Barefoot Rick's Psycho Psummer 50K and/or 15 Mile Trail Run/Hike/Walk
July 14, 2007

I decided to sit down as soon as I ate some lunch and put this story to type while the pain and memories were still fresh! I suppose my goal to complete my first 50K trail run (barefoot or not!) in hindsight was probably a bit ambitious, but as they say, I gave it the ol' college try. Seeing as how my longest trail run to date was the the sister race to this one back in February -- the Psycho WyCo 10 Miler that I completed in ice and snow and a balmy 15 degrees -- a 50K (31 mile) run was probably beyond my ability on this day. Jaunting over (and under) logs, sharp rocks, up and down vertical trails where you have to grab trees to steady your downhill and to pull you uphill, and a surprise 2 miles of layered gravel was an overly ambitious goal for this barefoot runner. I'm not saying that other barefoot runners would not have been able to do the 50K, however I know my limitations and I was fine with doing just the one mile loop of 15 miles on this hot, sunny day in Eastern Kansas.

I arrived at Wyandotte County Lake at about 7:30 a.m. for the 8 a.m. start. Getting out of truck I hear this familiar voice say, "Hey, you can't park there, that's reserved for guys who wear shoes" (or something like that). It was renowned cyclist and barefoot runner extraordinaire Byron Rieper. (See picture to the right) He was wearing some funky looking shoes he called Nike Free, or something like that. (Kinda like after I quit drinking, I quit keeping up with all the new brews -- same way with all these fancy new shoes). Anyway, Byron said he was getting ready for the JFK 50K and wanted to do this 50K as a training run. (Byron had not ran this course before. He was in for an eye-opener!).

We chatted for awhile and with others as we waited for the start. Race Director "Bad Ben" Holmes got everyone to the starting area shortly before 8 a.m. and gave us all our trail instructions. We were off at 8ish, and immediately went into climbing mode along a narrow bridle trail. Then we walked a bit, then we ran a bit. It was pretty congested the first mile or so. Once it cleared out, I was running for the most part the next several miles. In places, however, it was beyond my ability as a barefoot runner to run where the rocks were very sharp and the downhills and uphills were very very steep with lots of limestone. I knew that if I went too fast, I would definitely injure myself to the point of having to be gurneyed off the course by the medical staff. I wasn't concerned about how fast I was going, but I did want to run as much as I could.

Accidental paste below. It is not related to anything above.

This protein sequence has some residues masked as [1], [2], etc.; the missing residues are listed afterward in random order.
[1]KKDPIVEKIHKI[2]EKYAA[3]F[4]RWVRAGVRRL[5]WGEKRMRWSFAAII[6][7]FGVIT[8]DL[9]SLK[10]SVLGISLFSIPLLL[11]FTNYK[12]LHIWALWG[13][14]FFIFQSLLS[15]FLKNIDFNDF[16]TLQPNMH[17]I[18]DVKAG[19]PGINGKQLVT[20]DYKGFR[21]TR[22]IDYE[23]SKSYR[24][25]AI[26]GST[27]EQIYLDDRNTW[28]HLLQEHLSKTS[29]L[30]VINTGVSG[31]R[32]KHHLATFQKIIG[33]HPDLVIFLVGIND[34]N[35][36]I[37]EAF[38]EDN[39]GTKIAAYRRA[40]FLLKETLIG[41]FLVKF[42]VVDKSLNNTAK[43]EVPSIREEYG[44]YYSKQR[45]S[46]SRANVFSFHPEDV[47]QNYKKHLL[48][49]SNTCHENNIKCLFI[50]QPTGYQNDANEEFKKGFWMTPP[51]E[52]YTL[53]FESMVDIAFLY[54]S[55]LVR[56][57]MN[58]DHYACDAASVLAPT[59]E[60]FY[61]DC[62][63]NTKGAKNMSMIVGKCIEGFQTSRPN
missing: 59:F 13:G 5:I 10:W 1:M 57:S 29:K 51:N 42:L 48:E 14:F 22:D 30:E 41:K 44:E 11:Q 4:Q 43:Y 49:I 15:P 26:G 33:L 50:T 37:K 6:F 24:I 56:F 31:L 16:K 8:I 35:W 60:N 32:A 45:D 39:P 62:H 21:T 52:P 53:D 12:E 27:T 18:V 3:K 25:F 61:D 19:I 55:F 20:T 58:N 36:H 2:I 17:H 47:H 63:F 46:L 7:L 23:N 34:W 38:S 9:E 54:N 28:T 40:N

Which sedge ways into my creeping doubt as to whether I would stop after the 15 mile loop and do another loop to complete the 50K. At about mile 9 or 10, I was feeling pretty good and the soles of my feet were good to the most part. Then came the gravel! I'm not talking about crushed gravel, or gravel that has been pushed down by traffic, but this was loose limestone gravel for over two miles! This, I could not run on but had to walk most of the way. So, after this section I was having serious doubts about another loop and completing the 50K. I had passed Byron up a few miles before and I was wondering how he was doing, but of course he had his Nike Free shoes on. Nonetheless, they weren't much protection as trail running shoes certainly would have offered more stability for a shod runner.

The last 3 to 4 miles the soles of my feet were getting mighty tender. I had stubbed one of my toes earlier and it was throbbing a little, but mainly my soles were just tender from all that crushed rock I had traversed. Anyway, I walked/ran/hiked the rest of the way in, taking time to stop and squish my feet in wet muddy places that I would find on the trail that the horses had muddied. THAT felt awesome! Finally, I made it to the clearing and the downhill section where I could see the Finish Line. Ran by some geese down by the lake, snapped their picture, and then finished running over to the finisher's chute. I informed the timekeeper that I had become a 15 Mile participant as I crossed the finish line and they hung a medal around my neck. My Garmin showed 3:35:40 -- a blinding pace of 14:23 per mile!

(Left) A steep vertical descent with horse gifts at the bottom! (Right) Man, that mud felt awesome!

(Left) - "Honkers" near the finish line (Right) Just one small contusion in 15 miles where I stubbed my toe

More Pics!
Courtesy of Dick Ross

Shortly, after I see Byron finish up through the chute. I ask him, "Aren't you going to do the 50K?" "Nope", he says. We both agreed that one loop was enough as it had kicked our butts. Byron has a triathlon to do next weekend, so he needs to save some "in the tank" for his big event next week.

So, once again I am humbled by the WyCo trails of Eastern Kansas. This was a first for me in that I ran my longest barefoot trail run of 15 miles. My deepest regards to Ben Holmes and all the Kansas City Trail Nerds for putting on this tough event. I have a lot of respect for these guys and gals who get out there and run these trails as a steady "diet". As for me, maybe someday a barefoot 50K will be doable. It was not to be on July 14, 2007. Others may have been able to do 50K barefoot on this course on this hot, summer day but not this barefoot runner. When the trail becomes more walking and hiking than running, it quits being as much fun for me. Challenge is important, but fun is still my main reason to run. Fifteen miles was fun -- another 15 would have been otherwise on this particular day.

Having a Blessed Barefoot Blast,

Barefoot Rick

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